A couple of times every year, the philanthropy sector in the U.K. has the same argument with itself. A comforting ritual of self-flagellation. And it goes something like this:
‘The existence of [insert political event/culture war confection/opinion poll/tabloid attack of your choosing] proves once and for all … that the sector is … [drumroll] … too left wing.’
The logic then follows that in order to connect to the public mood, engage in effective governmental lobbying and not annoy a regulator increasingly hamstrung by ideological capture, the sector must change.
There will be earnest talk about echo-chambers and polarisation. Inevitably, someone will use the term ‘Overton Window’ and then somebody else will claim that using the term ‘Overton Window’ just proves beyond all doubt how out of touch the sector actually is.
The trouble with all of this, of course, is that the argument is based on an assumption that, by all reasonable measures, simply isn’t true. The philanthropy sector in the U.K. is not too left wing. In fact, the philanthropy sector in the U.K. isn’t really left wing at all.
For a start, the claim totally erases the many hundreds of foundations in the U.K. that are overseen and governed by proud, unabashed conservatives. But more importantly, it also erases the fact that due to the paradoxes inherent in the philanthropic model, even progressive foundations are required to operate in ways that map far more easily onto the descriptor of liberalism than they do onto leftism.
This is most clearly seen in the arena of endowments. The U.K. foundation sector has about £70bn in assets, the vast majority of which is invested in the stock market. The implications of this are complex, knotty, and well-rehearsed, but they include a type of baked in support ( or at least acquiescence with) the principles of the free market, capitalist wage-relations, shareholder primacy, as well as a relationship to labour that is structurally extractive.
Squarely acknowledging this can help to clarify our role as pro-social actors. Philanthropy isn’t comprised of a band of system-smashing, class-conscious radicals who are out of step with the social and economic orthodoxies of the time. On the contrary, we are precisely emblematic of those orthodoxies, inextricably bound up with a set of systems that are fine tuned to funnel wealth, dignity and agency away from the majority and into the hands of an increasingly small number of asset holders.
If we can sit with this awkward truth, then we can begin to ask what room there might be to work within these constraints and contradictions in ways that might be genuinely antagonistic and generative. There are certainly examples of this mind-set visible in leading-edge grant-making practice, wherein some funders are supporting movement-based initiatives or organisations engaged in thinking through deeply transformative economic change at a systemic level. But what about our endowments? – is there any scope for action there? Or are our complicities simply too deep?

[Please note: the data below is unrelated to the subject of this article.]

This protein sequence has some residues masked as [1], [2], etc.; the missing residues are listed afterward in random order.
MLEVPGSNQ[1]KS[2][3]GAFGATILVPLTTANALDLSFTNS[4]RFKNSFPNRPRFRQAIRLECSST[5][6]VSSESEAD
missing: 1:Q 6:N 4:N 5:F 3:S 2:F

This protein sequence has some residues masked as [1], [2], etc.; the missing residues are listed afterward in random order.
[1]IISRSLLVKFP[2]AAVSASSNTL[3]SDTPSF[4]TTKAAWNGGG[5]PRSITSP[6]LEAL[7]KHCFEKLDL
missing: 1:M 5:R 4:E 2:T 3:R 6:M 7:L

A new report, by the Alex Ferry Foundation and PIRC, Endowing Labour: Using foundations sector capital to improve the rights of labour, asks that question as it relates to an issue that cuts to the very heart of the contradictions discussed above, namely; worker’s rights.
The picture isn’t pretty. A vanishingly small per cent of foundations have a stated position on labour rights, standards or fundamental protections such as the right to unionise or to collectively bargain. And to make matters worse, many of the largest investment managers used by foundations are routinely voting down pro-worker resolutions such as representation on boards or the adoption of a living wage.
In some fundamental sense, this is not surprising. After all, asset managers exist to serve the interests of asset holders, not of workers, of capital, not of labour. That is the engine which drives the philanthropic model, which generates the returns that fund our grant-making. But if we look that fact straight in the eye, then perhaps we can begin to shift the conversation. If we can’t untangle ourselves from the market, can we nonetheless start to put pressure on managers to change their behaviour, to recalibrate their instincts toward more equitable settlements between labour and capital?
The model for this type of engaged-investor activism already exists, and there is instructive lessons to be taken from the successes of the climate movement in this area. Perhaps we can do something similar as it relates to labour? Make our investment policies robust and then be relentless in holding asset managers accountable?
Doing so won’t be easy or comfortable. It’s a messy conversation. We’re all in the mud on this issue. But if we face it head on, with no pretention regarding our own position, there are surely improvements that can be made.
At the Alex Ferry Foundation, a new organisation focused of work and workers, we are beginning to think through the practical implications of this and related questions, and would welcome contact from any similarly inclined actors in the sector.
Keiran Goddard is at the Alex Ferry Foundation, and the former Director of External Affairs at the Association of Charitable Foundations.